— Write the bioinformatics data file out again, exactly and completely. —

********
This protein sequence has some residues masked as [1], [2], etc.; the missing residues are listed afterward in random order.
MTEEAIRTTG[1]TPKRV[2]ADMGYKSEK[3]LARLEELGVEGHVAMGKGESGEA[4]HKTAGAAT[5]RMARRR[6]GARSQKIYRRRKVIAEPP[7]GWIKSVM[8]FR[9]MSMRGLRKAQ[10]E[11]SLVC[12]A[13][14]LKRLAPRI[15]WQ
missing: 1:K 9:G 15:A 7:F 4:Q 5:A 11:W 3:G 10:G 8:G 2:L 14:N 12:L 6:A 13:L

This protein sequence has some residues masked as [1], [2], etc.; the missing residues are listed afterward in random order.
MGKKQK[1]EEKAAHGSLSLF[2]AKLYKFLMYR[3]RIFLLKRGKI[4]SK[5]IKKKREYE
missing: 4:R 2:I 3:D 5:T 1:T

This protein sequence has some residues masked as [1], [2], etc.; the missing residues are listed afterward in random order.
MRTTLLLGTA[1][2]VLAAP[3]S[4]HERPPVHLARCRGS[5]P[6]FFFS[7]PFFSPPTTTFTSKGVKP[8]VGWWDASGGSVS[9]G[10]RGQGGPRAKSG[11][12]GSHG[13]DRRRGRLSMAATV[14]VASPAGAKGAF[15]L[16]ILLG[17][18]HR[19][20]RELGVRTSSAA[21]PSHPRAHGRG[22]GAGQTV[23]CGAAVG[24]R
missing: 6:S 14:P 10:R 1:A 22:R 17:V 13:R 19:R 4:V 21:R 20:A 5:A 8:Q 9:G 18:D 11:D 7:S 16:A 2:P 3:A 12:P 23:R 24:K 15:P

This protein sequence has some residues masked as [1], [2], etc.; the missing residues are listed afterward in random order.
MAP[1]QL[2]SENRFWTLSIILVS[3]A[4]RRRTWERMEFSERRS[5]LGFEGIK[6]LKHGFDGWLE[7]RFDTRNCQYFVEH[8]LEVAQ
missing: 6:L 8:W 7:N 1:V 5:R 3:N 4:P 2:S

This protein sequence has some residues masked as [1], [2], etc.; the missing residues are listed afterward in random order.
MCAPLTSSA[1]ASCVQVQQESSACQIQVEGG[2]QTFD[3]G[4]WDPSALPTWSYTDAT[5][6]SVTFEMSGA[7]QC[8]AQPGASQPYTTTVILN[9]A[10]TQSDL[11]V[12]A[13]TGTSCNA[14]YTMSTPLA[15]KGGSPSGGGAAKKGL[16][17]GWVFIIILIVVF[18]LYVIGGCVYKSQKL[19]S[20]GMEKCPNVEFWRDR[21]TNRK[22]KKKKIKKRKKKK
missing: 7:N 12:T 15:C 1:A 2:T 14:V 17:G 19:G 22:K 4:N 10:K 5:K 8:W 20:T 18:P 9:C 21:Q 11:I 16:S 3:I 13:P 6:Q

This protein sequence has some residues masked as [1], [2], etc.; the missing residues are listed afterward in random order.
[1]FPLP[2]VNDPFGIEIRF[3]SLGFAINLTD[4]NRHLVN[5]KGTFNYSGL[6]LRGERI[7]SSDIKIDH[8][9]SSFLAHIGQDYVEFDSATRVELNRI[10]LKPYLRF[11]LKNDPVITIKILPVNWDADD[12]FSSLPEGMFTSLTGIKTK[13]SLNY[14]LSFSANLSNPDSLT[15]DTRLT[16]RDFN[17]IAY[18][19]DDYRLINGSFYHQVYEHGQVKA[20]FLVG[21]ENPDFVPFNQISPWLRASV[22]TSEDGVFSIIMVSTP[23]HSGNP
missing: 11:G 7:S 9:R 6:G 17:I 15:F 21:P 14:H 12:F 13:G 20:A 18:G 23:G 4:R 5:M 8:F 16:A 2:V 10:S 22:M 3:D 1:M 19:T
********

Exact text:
This protein sequence has some residues masked as [1], [2], etc.; the missing residues are listed afterward in random order.
MTEEAIRTTG[1]TPKRV[2]ADMGYKSEK[3]LARLEELGVEGHVAMGKGESGEA[4]HKTAGAAT[5]RMARRR[6]GARSQKIYRRRKVIAEPP[7]GWIKSVM[8]FR[9]MSMRGLRKAQ[10]E[11]SLVC[12]A[13][14]LKRLAPRI[15]WQ
missing: 1:K 9:G 15:A 7:F 4:Q 5:A 11:W 3:G 10:G 8:G 2:L 14:N 12:L 6:A 13:L

This protein sequence has some residues masked as [1], [2], etc.; the missing residues are listed afterward in random order.
MGKKQK[1]EEKAAHGSLSLF[2]AKLYKFLMYR[3]RIFLLKRGKI[4]SK[5]IKKKREYE
missing: 4:R 2:I 3:D 5:T 1:T

This protein sequence has some residues masked as [1], [2], etc.; the missing residues are listed afterward in random order.
MRTTLLLGTA[1][2]VLAAP[3]S[4]HERPPVHLARCRGS[5]P[6]FFFS[7]PFFSPPTTTFTSKGVKP[8]VGWWDASGGSVS[9]G[10]RGQGGPRAKSG[11][12]GSHG[13]DRRRGRLSMAATV[14]VASPAGAKGAF[15]L[16]ILLG[17][18]HR[19][20]RELGVRTSSAA[21]PSHPRAHGRG[22]GAGQTV[23]CGAAVG[24]R
missing: 6:S 14:P 10:R 1:A 22:R 17:V 13:R 19:R 4:V 21:R 20:A 5:A 8:Q 9:G 18:D 11:D 7:S 16:A 2:P 3:A 12:P 23:R 24:K 15:P

This protein sequence has some residues masked as [1], [2], etc.; the missing residues are listed afterward in random order.
MAP[1]QL[2]SENRFWTLSIILVS[3]A[4]RRRTWERMEFSERRS[5]LGFEGIK[6]LKHGFDGWLE[7]RFDTRNCQYFVEH[8]LEVAQ
missing: 6:L 8:W 7:N 1:V 5:R 3:N 4:P 2:S

This protein sequence has some residues masked as [1], [2], etc.; the missing residues are listed afterward in random order.
MCAPLTSSA[1]ASCVQVQQESSACQIQVEGG[2]QTFD[3]G[4]WDPSALPTWSYTDAT[5][6]SVTFEMSGA[7]QC[8]AQPGASQPYTTTVILN[9]A[10]TQSDL[11]V[12]A[13]TGTSCNA[14]YTMSTPLA[15]KGGSPSGGGAAKKGL[16][17]GWVFIIILIVVF[18]LYVIGGCVYKSQKL[19]S[20]GMEKCPNVEFWRDR[21]TNRK[22]KKKKIKKRKKKK
missing: 7:N 12:T 15:C 1:A 2:T 14:V 17:G 19:G 22:K 4:N 10:K 5:K 8:W 20:T 18:P 9:C 21:Q 11:I 16:S 3:I 13:P 6:Q

This protein sequence has some residues masked as [1], [2], etc.; the missing residues are listed afterward in random order.
[1]FPLP[2]VNDPFGIEIRF[3]SLGFAINLTD[4]NRHLVN[5]KGTFNYSGL[6]LRGERI[7]SSDIKIDH[8][9]SSFLAHIGQDYVEFDSATRVELNRI[10]LKPYLRF[11]LKNDPVITIKILPVNWDADD[12]FSSLPEGMFTSLTGIKTK[13]SLNY[14]LSFSANLSNPDSLT[15]DTRLT[16]RDFN[17]IAY[18][19]DDYRLINGSFYHQVYEHGQVKA[20]FLVG[21]ENPDFVPFNQISPWLRASV[22]TSEDGVFSIIMVSTP[23]HSGNP
missing: 11:G 7:S 9:R 6:G 17:I 15:F 21:P 14:H 12:F 13:G 20:A 18:G 23:G 4:R 5:M 8:F 16:A 2:V 10:S 22:M 3:D 1:M 19:T